MILNE BAY EPAULETTE SHARK OR LEOPARD EPAULETTE SHARK
A shark with spots like a leopard
The Milne Bay Epaulette shark or the Leopard Epaulette shark (Hemiscyllium michaeli), is a species of shark belonging to the family Hemiscylliidae. It is a recently described tropical shark known from the shallow ocean in the Milne Bay region of eastern Papua New Guinea. This shark has been often cofused with other family members within its region, and it was only in 2010 that the Milne Bay Epaulette shark or the Leopard Epaulette shark was described as a separate species by Gerald R. Allen and Christine L. Dudgeon.
Family: Hemiscylliidae – Longtail Carpetsharks
Common Name– Carpet Sharks
Average Size and Length: It can reach a maximum length of 69.5 cm/2.3 feet.
Current Rare Mythical Sightings: They are also known as Michael’s Epaulette shark.
Tail: The tail is thick and long.
Demographic, Distribution, Habitat, Environment and Range: The Milne Bay Epaulette shark or the Leopard Epaulette shark can be found in the shallow ocean in the Milne Bay region of eastern Papua New Guinea in the Pacific Ocean. It is benthopelagic and has been found at a depth range of 7-66 feet.. It prefers tropical waters.
Aesthetic Identification: The Milne Bay Epaulette shark or the Leopard Epaulette shark was previously confused with the Indonesian Speckled carpetshark, H. freycineti, which is restricted to Papua Barat Province (western New Guinea), Indonesia. The two species differ primarily in color pattern, which provides the best way of separating the numerous members of the genus. Both species have an abundant covering of brown spots with a large black or brown ocellated marking on the middle of the side, just behind the head. The spots of the Milne Bay Epaulette shark or the Leopard Epaulette shark are generally denser, larger, and distinctly polygonal, remarkably similar to the spots of a leopard. In contrast those of the Indonesian Speckled carpetshark, which are round to transversely elongate and are darkened at regular intervals to form 8-9 bars or saddle-like markings, including the ones on the tail. The difference in spot pattern between the two species is particularly evident in the head region. In addition, the Milne Bay Epaulette shark has a vivid ocellate black spot behind the head, whereas the black spot of the Indonesian Speckled carpetshark H. is generally not well defined.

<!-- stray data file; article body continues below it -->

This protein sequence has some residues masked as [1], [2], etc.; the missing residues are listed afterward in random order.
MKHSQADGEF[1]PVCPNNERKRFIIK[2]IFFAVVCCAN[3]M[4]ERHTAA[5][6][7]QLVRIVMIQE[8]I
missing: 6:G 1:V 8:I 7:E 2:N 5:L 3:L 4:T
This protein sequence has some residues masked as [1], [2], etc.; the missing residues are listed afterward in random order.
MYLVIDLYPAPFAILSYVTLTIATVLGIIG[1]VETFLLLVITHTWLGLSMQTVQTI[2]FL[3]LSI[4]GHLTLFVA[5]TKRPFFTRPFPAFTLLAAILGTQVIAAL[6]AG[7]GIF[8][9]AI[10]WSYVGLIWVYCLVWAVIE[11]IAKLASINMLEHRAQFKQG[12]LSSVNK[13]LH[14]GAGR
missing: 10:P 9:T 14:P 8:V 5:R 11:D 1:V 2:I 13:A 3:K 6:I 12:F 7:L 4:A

Biology and Reproduction: Not much is known but they are thought to be oviparous.
Comparison of the mitochondrial ND4 gene also supports the species-level separation of the Milne Bay Epaulette shark and the Indonesian Speckled carpetshark.
Behavioral Traits, Sensing and Intelligence: Not much is known. They may behave similar to other members of this genus.
Speed: More than likely slow and they crawl using their pectoral and pelvic fins.
Allen, G.R. and C.L. Dudgeon, 2010. Hemiscyllium michaeli, a new species of Bamboo Shark (Hemiscyllidae) from Papua New Guinea. Aqua, Intl. J. Ichthyol. 16(1):19-30.